Does the informal caregiver notice HIV associated mild cognitive impairment in people living with HIV?

Kenneth J. Murray, Denise Cummins, Marijka Batterham, Garry Trotter, Loretta Healey, Catherine C. O'Connor

Research output: Contribution to journalArticleResearch

4 Citations (Scopus)

Abstract

HIV associated minor neurocognitive disorder (MND) may be difficult to identify as key signs and symptoms (S & S) may be due to other clinical conditions. Using a self-assessment booklet “HIV and associated MND” we recruited 123 people living with HIV (PLHIV) from three sites: two hospital HIV clinics and a sexual health clinic in Sydney, Australia. Patients may down play S & S. Caregivers may notice subtle changes. By including caregivers, we aimed to find whether the caregivers noticed S & S undetected by the PLHIV. This is a sub-study of a prospective observational multi-site study aimed to validate the usefulness of a patient self-assessment tool (HIV-associated MND booklet). Using the booklet, participants and their caregivers subsequently identified S & S of MND. Sixty-four per cent (79) did not nominate a caregiver to be contacted. Participants from 2 sites 44 (36%) nominated caregivers to be contacted. Twenty-five caregivers identified more than four S & S of MND. S & S reported most by caregivers related to participants being more tired at the end of the day (76%). Participants agreed (77%). Participants also reported that they found it more difficult to remember things such as taking medications or attending medical appointments (67%). The most agreed on symptom was the requirement for increased concentration to get the same things done (Kappa P 0.599 <0.001 and McNemar 0.289). For each question at least one caregiver identified a symptom when the PLHIV did not. Caregivers were more likely than participants to report irritability and communication difficulties. It is important to include caregivers when investigating PLHIV for MND, as caregivers may validate the experience of the patient, and may also be uniquely placed to identify S & S not otherwise identified.
Original languageEnglish
Pages (from-to)221-227
Number of pages7
JournalAIDS Care - Psychological and Socio-Medical Aspects of AIDS/HIV
Volume28
Issue number2
DOIs
Publication statusPublished - 1 Feb 2016
Externally publishedYes

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Caregivers
caregiver
HIV
Pamphlets
self-assessment
Cognitive Dysfunction
Reproductive Health
Signs and Symptoms
Neurocognitive Disorders
Appointments and Schedules
medication
Communication
Prospective Studies
communication

Cite this

Murray, Kenneth J. ; Cummins, Denise ; Batterham, Marijka ; Trotter, Garry ; Healey, Loretta ; O'Connor, Catherine C. / Does the informal caregiver notice HIV associated mild cognitive impairment in people living with HIV?. In: AIDS Care - Psychological and Socio-Medical Aspects of AIDS/HIV. 2016 ; Vol. 28, No. 2. pp. 221-227.
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abstract = "HIV associated minor neurocognitive disorder (MND) may be difficult to identify as key signs and symptoms (S & S) may be due to other clinical conditions. Using a self-assessment booklet “HIV and associated MND” we recruited 123 people living with HIV (PLHIV) from three sites: two hospital HIV clinics and a sexual health clinic in Sydney, Australia. Patients may down play S & S. Caregivers may notice subtle changes. By including caregivers, we aimed to find whether the caregivers noticed S & S undetected by the PLHIV. This is a sub-study of a prospective observational multi-site study aimed to validate the usefulness of a patient self-assessment tool (HIV-associated MND booklet). Using the booklet, participants and their caregivers subsequently identified S & S of MND. Sixty-four per cent (79) did not nominate a caregiver to be contacted. Participants from 2 sites 44 (36{\%}) nominated caregivers to be contacted. Twenty-five caregivers identified more than four S & S of MND. S & S reported most by caregivers related to participants being more tired at the end of the day (76{\%}). Participants agreed (77{\%}). Participants also reported that they found it more difficult to remember things such as taking medications or attending medical appointments (67{\%}). The most agreed on symptom was the requirement for increased concentration to get the same things done (Kappa P 0.599 <0.001 and McNemar 0.289). For each question at least one caregiver identified a symptom when the PLHIV did not. Caregivers were more likely than participants to report irritability and communication difficulties. It is important to include caregivers when investigating PLHIV for MND, as caregivers may validate the experience of the patient, and may also be uniquely placed to identify S & S not otherwise identified.",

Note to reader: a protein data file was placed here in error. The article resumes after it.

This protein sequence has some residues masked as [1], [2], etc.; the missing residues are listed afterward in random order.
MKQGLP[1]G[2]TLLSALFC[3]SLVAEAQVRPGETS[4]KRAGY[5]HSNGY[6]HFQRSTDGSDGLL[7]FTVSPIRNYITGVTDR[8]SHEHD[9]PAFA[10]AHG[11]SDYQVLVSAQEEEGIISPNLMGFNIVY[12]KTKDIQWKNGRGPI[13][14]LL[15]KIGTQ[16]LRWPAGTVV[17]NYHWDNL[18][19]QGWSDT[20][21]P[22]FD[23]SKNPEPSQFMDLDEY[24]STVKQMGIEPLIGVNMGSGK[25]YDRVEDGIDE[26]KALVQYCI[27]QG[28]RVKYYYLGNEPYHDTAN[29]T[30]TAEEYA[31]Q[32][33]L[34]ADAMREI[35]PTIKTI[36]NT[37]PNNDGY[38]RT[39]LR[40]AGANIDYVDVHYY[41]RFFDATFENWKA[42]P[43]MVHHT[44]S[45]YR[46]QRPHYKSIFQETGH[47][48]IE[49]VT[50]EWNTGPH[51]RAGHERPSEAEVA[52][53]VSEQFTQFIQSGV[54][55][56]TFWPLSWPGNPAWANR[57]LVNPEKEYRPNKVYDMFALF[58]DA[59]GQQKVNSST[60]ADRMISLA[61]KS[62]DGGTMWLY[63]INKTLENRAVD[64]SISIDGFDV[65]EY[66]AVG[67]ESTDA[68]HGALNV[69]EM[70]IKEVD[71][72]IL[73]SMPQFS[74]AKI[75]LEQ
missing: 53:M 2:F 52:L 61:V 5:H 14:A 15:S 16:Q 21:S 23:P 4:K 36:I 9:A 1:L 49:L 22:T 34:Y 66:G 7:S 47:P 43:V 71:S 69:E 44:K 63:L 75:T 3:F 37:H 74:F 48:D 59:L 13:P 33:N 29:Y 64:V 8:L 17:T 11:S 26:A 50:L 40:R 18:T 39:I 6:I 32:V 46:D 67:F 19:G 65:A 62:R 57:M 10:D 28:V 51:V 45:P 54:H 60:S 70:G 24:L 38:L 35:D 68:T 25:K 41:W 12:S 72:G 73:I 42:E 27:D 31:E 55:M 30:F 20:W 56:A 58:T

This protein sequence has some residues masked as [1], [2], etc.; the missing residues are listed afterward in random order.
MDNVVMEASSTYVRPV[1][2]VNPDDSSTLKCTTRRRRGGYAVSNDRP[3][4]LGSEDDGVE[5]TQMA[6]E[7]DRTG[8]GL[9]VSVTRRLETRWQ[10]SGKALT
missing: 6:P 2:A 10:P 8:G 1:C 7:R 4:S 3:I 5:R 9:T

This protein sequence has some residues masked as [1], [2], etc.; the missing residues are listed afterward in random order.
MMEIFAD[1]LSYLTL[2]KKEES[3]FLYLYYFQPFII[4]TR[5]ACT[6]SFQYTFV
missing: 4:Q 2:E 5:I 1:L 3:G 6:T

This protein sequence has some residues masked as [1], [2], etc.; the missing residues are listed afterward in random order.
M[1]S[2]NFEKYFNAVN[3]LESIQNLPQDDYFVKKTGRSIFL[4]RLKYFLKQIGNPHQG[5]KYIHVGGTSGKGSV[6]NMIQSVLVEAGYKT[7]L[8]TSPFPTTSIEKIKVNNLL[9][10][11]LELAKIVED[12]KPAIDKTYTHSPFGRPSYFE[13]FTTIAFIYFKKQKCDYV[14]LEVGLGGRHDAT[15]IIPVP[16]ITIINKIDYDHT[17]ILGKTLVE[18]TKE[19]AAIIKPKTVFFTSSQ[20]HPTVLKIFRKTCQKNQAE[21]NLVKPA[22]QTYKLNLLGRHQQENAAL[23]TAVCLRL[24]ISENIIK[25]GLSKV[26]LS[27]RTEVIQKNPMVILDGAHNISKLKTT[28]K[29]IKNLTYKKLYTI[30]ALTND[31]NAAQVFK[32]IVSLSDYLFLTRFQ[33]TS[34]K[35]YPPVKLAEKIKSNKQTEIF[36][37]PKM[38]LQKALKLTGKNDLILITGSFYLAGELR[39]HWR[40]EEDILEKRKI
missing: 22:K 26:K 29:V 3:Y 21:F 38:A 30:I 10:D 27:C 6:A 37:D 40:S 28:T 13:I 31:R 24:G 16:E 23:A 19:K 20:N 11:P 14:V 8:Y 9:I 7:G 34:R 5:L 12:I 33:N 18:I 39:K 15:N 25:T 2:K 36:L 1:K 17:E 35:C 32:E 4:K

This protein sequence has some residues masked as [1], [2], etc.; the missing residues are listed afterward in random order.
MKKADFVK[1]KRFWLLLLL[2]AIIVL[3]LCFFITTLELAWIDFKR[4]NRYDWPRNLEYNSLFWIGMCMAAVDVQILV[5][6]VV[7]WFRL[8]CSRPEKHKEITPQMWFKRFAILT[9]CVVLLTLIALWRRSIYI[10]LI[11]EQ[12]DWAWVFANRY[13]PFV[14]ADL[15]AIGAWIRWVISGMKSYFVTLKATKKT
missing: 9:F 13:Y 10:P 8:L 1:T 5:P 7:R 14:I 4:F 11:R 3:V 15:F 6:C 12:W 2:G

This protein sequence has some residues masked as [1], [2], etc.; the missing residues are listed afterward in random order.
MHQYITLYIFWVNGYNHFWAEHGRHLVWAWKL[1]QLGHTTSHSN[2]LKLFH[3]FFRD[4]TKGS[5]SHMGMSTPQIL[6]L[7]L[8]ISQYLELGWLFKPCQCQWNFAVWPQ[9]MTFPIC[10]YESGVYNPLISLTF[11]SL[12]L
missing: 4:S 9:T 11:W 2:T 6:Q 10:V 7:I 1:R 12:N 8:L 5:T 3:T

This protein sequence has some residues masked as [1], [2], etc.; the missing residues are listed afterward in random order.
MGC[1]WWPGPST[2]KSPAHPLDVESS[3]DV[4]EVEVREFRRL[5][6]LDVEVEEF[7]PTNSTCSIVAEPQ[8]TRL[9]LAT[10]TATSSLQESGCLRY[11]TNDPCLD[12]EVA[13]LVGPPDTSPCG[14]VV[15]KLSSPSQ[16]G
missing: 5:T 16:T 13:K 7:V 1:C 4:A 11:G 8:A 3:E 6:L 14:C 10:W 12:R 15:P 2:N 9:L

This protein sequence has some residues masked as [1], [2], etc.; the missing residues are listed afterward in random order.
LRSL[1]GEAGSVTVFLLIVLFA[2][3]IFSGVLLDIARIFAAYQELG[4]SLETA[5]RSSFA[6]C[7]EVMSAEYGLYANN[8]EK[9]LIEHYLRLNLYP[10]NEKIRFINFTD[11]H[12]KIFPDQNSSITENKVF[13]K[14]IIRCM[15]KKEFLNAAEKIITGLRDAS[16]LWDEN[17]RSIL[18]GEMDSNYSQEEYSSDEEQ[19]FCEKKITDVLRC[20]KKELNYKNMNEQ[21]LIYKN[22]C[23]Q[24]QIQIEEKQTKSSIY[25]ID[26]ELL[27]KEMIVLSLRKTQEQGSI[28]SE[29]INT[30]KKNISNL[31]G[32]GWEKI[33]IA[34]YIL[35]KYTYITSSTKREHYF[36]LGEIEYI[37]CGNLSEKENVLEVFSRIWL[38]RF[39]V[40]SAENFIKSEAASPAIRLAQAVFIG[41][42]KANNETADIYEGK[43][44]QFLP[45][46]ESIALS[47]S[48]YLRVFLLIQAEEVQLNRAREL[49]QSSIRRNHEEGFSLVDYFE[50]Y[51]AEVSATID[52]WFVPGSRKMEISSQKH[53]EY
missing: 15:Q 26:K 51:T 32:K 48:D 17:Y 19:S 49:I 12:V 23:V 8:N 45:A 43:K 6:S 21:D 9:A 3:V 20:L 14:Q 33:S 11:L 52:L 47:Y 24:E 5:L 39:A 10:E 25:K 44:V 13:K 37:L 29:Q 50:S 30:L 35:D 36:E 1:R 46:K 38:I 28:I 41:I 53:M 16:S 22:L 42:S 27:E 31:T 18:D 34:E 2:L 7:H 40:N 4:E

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Does the informal caregiver notice HIV associated mild cognitive impairment in people living with HIV? / Murray, Kenneth J.; Cummins, Denise; Batterham, Marijka; Trotter, Garry; Healey, Loretta; O'Connor, Catherine C.

In: AIDS Care - Psychological and Socio-Medical Aspects of AIDS/HIV, Vol. 28, No. 2, 01.02.2016, p. 221-227.

Research output: Contribution to journalArticleResearch

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